Jobcentre Reuters

The Trades Union Congress has expressed concerns that unemployment figures, due out tomorrow, could show what it called a "new crisis" in youth unemployment.

The number of 18 to 24 year olds unemployed for up to six months was found to have risen by 43,000 between April and June, while the number of people aged 25-49 unemployed for up to six months fell in the same period.

In June it was reported that there were 192,000 people aged 18 to 24 out of work for over a year, the highest figure since January 1995, the TUC says.

Currently 728,000 people aged 18-24 are unemployed at a time when the TUC says job vacancies are becoming more scarce. In June to August there were 467,000 job vacancies, down from 481,000 in May to July, meaning that there are now five unemployed people for every available job.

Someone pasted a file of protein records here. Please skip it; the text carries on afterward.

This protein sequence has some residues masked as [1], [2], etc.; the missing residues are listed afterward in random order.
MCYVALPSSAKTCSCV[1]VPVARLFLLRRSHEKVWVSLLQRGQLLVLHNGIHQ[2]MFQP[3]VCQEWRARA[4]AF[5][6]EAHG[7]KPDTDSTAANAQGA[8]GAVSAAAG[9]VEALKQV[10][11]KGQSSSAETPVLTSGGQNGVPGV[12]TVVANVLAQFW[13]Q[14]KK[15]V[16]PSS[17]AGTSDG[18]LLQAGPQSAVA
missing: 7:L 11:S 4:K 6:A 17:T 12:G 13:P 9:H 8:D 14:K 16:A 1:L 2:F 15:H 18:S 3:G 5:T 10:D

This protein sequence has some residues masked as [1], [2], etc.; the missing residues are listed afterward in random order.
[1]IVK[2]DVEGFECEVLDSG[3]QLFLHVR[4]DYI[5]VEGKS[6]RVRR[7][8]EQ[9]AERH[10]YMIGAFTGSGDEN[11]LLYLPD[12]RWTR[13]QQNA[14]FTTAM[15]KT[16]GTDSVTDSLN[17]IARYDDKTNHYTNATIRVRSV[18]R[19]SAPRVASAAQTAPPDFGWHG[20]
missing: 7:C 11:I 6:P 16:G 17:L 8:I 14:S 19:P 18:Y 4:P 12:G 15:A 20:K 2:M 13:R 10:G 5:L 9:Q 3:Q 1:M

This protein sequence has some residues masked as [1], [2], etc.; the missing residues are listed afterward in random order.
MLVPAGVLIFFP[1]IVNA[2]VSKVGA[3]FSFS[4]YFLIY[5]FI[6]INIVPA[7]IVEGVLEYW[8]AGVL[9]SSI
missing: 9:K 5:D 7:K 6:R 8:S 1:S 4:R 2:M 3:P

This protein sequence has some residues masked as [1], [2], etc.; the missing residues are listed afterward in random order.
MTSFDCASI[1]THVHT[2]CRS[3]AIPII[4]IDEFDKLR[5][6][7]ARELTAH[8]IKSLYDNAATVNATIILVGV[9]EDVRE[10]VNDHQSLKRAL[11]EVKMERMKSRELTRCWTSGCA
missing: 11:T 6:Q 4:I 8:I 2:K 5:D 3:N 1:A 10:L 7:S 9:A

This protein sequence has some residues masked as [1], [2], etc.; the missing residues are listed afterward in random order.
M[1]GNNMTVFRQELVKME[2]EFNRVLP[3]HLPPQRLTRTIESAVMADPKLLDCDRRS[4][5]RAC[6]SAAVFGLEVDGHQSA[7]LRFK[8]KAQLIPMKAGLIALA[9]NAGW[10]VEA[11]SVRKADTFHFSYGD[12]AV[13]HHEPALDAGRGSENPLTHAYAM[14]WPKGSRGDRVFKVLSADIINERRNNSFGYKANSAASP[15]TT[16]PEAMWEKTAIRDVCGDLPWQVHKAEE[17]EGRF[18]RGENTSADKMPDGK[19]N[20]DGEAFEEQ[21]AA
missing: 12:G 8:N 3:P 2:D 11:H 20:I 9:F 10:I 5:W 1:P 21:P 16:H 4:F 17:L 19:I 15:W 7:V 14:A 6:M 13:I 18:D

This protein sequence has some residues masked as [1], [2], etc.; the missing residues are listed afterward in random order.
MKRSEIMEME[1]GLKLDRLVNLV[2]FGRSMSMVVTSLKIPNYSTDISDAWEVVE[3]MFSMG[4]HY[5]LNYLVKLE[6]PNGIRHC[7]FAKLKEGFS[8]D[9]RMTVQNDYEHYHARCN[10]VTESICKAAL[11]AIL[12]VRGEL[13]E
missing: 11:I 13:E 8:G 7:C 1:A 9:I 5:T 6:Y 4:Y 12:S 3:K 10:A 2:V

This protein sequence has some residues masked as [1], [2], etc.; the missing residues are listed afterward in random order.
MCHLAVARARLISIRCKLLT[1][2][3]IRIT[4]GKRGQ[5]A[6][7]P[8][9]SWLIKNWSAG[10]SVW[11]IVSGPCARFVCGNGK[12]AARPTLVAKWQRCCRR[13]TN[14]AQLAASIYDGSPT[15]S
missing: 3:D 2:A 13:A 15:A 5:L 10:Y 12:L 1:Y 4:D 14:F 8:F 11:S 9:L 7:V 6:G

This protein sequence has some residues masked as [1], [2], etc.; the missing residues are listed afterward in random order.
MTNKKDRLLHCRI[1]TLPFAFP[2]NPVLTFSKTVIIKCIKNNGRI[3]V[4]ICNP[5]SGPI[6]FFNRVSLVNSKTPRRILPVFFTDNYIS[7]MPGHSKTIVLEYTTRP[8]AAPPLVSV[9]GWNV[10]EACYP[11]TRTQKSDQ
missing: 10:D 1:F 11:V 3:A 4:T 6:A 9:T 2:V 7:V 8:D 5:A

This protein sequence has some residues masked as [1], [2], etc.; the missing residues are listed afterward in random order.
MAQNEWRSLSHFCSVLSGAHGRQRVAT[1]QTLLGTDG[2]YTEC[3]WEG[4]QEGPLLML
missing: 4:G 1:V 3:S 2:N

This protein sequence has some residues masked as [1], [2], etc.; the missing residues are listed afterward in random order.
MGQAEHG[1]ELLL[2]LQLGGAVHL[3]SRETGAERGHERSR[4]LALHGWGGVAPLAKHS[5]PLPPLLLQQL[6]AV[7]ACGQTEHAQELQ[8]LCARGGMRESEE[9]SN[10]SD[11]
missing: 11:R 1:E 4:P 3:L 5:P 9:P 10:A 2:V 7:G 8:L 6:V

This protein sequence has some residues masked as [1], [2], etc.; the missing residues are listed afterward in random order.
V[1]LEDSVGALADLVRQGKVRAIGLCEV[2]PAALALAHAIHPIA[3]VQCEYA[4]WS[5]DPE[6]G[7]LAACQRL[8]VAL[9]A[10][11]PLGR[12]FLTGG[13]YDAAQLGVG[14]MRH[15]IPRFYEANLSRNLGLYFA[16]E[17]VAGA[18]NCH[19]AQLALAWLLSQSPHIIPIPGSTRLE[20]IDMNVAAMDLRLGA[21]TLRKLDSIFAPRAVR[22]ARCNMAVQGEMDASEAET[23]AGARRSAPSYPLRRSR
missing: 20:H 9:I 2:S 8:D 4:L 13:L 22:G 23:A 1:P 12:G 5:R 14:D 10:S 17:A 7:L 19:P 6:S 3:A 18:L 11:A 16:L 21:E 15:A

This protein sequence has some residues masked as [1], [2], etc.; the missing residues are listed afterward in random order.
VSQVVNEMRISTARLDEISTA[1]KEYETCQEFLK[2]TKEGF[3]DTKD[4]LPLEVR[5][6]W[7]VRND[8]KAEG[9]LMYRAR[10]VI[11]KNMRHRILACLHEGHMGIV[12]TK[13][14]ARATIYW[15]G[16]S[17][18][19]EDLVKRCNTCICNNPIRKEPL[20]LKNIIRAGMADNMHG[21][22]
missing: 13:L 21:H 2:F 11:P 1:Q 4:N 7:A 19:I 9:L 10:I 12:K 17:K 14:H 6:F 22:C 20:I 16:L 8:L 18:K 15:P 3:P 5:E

The TUC said that it was likely that younger workers were likely to lose out in the competition to get jobs, due to their relative lack of skills and experience.

Brendan Barber, General Secretary of the TUC, said, "Tomorrow's figures will be a key indication of whether young people are facing a new jobs crisis.

"While recent months have seen some welcome falls in overall unemployment levels, thousands of young workers across the UK are joining the dole queues every month and that is a real cause for concern.

"At the moment, it appears there are simply not enough jobs for young people to do. It is therefore particularly alarming that the Government has cut funding for the Future Jobs Fund, which would have provided an additional 90,000 positions for unemployed young people across the country

"For every person struggling to get work, this recession remains a personal tragedy. And with the Government pressing ahead with deep spending cuts which will choke off growth, unemployment is set to rise again."